And there lies the problem, teachers of have also been " dumbed down" into believing that they have a major roll to play, and the only " feeling " of worth is by enforcing these god awful rules/laws that do nothing but infringe on a persons rights~ So much for that Masters degree?!!!




posted on Nov, 27 2010 @ 03:34 AM
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Hahaha the people are talking about students right regarding this. Hey, while we're at it, let's remove compulsory education! It's in violation of the student's (or would-be student's) right to choose whether or not to study!

IMO school's have to permeate an aura of discipline around them. I'd hate to see a future where a teacher is trying to teach yet he/she is not allowed to stop the kids in the classroom from texting, screaming, laughing because "it is in violation of their rights".. for #s sake..
edit on 27-11-2010 by Somehumanbeing because: (no reason given)



posted on Nov, 27 2010 @ 03:44 AM
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I completly agree with disipline and the taking away of phones, ipods, etc. but I don't think the teachers have the right to snoop. A parent can if they choose but not a teacher.

Another thing that really, really, really urks me is the fact that students are not permitted to talk during thier whole 20 minute lunch break. They have 20 friggin minutes to east and over half that time (in elem schools), they can't talk. That is thier BREAK time, everyone needs a break time, teachers can talk staff can talk but not the kids who are cooped up in a classroom for 7 plus hours. Oh wait, my bad they also get a whopping 20 min recess. (Teachers however have hours away from the children while they are in art and music and PE).



posted on Nov, 27 2010 @ 03:46 AM
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reply to post by concerned190
 


the hell? Where did you read that about not being permitted to talk? That sounds outright sadistic to me, not disciplinary.



posted on Nov, 27 2010 @ 03:49 AM
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reply to post by Somehumanbeing
 


At my childrens school they can only talk for about 8 minutes. then they have to be quiet.



posted on Nov, 27 2010 @ 05:29 AM
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reply to post by BigTimeCheater
 


There's legal precedent for this. There's a fancy legal term to describe it, but essentially schools act as parents in the school setting with these issues to a certain extent. I always forget the term.

This doesn't apply to higher education, and there is argument over whether it applies to students over the age of majority, but there's definite precedent to this.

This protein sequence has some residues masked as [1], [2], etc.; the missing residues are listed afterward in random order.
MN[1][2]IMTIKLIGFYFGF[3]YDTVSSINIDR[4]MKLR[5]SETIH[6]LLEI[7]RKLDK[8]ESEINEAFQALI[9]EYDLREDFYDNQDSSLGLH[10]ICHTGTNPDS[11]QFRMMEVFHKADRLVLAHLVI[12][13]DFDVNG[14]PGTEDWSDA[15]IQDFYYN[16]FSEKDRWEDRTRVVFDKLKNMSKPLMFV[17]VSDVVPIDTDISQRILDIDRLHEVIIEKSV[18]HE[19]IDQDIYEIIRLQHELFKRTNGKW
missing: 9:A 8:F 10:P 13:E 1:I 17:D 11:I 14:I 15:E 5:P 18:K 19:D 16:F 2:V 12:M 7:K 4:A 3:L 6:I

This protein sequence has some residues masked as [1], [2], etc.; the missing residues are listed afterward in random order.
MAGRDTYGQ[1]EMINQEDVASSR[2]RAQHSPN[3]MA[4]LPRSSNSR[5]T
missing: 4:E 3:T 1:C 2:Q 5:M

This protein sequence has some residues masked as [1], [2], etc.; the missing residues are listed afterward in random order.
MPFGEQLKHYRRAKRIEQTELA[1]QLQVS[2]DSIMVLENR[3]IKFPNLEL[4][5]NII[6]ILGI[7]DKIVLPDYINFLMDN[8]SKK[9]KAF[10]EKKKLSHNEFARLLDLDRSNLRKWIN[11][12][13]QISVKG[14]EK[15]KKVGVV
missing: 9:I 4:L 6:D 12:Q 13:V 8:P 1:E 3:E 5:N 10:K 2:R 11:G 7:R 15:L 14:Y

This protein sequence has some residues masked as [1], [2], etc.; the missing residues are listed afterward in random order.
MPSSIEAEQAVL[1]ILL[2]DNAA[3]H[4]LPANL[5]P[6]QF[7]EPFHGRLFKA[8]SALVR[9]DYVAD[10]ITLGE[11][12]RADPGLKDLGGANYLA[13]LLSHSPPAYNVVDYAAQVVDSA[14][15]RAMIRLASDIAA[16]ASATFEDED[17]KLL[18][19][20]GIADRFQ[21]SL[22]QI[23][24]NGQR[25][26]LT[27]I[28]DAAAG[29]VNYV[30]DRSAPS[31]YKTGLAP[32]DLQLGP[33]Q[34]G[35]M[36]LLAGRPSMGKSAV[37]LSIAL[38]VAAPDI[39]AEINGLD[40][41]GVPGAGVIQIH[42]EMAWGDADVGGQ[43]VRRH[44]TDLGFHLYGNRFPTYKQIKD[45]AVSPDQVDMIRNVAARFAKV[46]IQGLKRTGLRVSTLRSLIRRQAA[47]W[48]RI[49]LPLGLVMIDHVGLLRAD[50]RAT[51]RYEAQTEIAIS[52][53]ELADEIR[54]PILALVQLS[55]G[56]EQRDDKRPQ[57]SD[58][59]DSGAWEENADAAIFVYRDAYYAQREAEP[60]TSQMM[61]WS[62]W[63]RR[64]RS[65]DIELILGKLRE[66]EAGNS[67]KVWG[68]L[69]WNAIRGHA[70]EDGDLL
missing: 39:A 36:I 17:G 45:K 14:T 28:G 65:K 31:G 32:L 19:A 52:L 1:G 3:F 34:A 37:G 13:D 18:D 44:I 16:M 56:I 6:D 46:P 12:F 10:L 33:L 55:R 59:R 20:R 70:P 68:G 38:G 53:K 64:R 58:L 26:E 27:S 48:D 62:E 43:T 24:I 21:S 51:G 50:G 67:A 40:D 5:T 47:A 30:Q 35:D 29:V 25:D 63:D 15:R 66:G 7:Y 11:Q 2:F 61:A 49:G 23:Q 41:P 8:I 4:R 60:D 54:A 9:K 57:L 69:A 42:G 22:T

And there's really no reason for a student to have an active mobile phone in school unless it is for use directly before or directly after school or possibly during the lunch period.

Edit: I remember the term now "in loco parentis" which means: In the place of the parent.
edit on 27/11/10 by madnessinmysoul because: in loco parentis



posted on Nov, 27 2010 @ 07:56 AM
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We must train the children to understand that they don't actually have rights in this country.

For the first 18 years of their lives, we should subject all children to invasive searches, a totalitarian environment, and remove all expectations of privacy and free speech.

Children should not grow up in this country learning that they have private property, privacy, and free speech rights.



posted on Nov, 27 2010 @ 08:04 AM
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I agree with this up to a point. This is an example. I was the person to call if the school couldn't get ahold of my sister about her son. He is 15 years old. Toward the end of the school year he got caught texting during a test and had his cell phone taken and my sister was in the OR with the doc she works for so I had to go up. They gave me his cell phone and I read his texts. My nephew and and a group of friends were texting answers to the test back and forth, they were also planning on ditching the bus after school and going to one of the friends house. Now my sister had forbiddon my nephew to go to this friends house because of the friends fathers criminal record which had in the past been arrested for sexual abuse.

Needless to say I wanted to drag him out of the school by his ear. I did turn him in for cheating during a test and he was suspended but that was nothing to what was done when he got home. I called my sister and asked her what to do with his phone. She told me to take it and do what I wanted with it and that she would handle it when she got home. She left work immdeiatly.